Thinking Aloud: Volume IV, Issue 5: October 1, 2017


This October 2017 issue of Thinking Aloud comes with the theme “Health”. The first article “Challenges for Bangladesh in achieving the Goal 3 of SDGs” indicates that the progress in Bangladesh between 1990 and 2015 in maternal mortality, infant and child mortality and life expectancy was noteworthy. In 2015, Bangladesh’s status was better than India and Pakistan in the cases of child mortality, infant mortality and life expectancy at birth. In the case of maternal mortality, Bangladesh performed better than Pakistan. However, in all these indicators, Bangladesh was considerably lagging behind Sri Lanka, China, and Malaysia. The public health expenditure as the percentage of GDP in Bangladesh is one of the lowest in South Asia, and the share of out-of-pocket health expenditure in total health expenditure in Bangladesh is one of the highest in South Asia. Bangladesh has to increase public health expenditure as the percentage of GDP considerably and make this spending more efficient. Also, efforts need to be in place to deal with growing expectations of the people and to reduce persistent inequalities in the access to better health facilities. The second article titled “How does health affect economic growth?” emphasizes on the links between health and economic growth. A cross-country panel regression analysis for 192 countries for the years 1970-2016 is conducted to explore the association of different health indicators (infant mortality rate, maternal mortality ratio, and real public health expenditure) with economic growth. The fixed effect panel regression results suggest that coefficients of all three health-related indicators are statistically significant with expected signs. The article advocates for increasing public health expenditure and its efficient uses. It is also argued that without significant improvements in infant mortality rate and maternal mortality ratio, economic growth is bound to be constrained. In this issue, SANEM interviews Dr. Rumana Huque, Professor of Economics at the University of Dhaka. Dr. Huque identifies the major challenges Bangladesh is currently facing in the health sector. The final page draws attention to the events that took place in the month of September.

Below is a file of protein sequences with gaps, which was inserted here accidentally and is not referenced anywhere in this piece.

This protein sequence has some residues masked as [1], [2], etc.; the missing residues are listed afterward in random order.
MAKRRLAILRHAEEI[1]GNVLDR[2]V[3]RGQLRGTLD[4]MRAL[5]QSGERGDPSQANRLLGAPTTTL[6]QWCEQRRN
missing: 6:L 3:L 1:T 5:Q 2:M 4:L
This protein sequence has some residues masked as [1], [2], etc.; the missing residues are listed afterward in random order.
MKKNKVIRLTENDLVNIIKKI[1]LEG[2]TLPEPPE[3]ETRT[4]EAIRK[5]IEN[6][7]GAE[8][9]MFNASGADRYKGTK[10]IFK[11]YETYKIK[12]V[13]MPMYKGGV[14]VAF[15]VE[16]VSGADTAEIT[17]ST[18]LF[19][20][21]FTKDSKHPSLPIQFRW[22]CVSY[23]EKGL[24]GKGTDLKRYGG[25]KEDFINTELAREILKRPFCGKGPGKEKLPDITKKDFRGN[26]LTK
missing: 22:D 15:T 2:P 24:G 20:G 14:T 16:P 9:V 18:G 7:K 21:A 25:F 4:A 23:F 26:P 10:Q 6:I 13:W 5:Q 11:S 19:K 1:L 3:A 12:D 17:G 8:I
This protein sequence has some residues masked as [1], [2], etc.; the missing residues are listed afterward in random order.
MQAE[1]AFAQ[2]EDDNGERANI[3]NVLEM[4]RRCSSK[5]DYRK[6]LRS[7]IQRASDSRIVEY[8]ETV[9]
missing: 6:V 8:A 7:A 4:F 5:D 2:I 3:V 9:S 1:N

Link: Thinking Aloud: Volume IV, Issue 5: October 1, 2017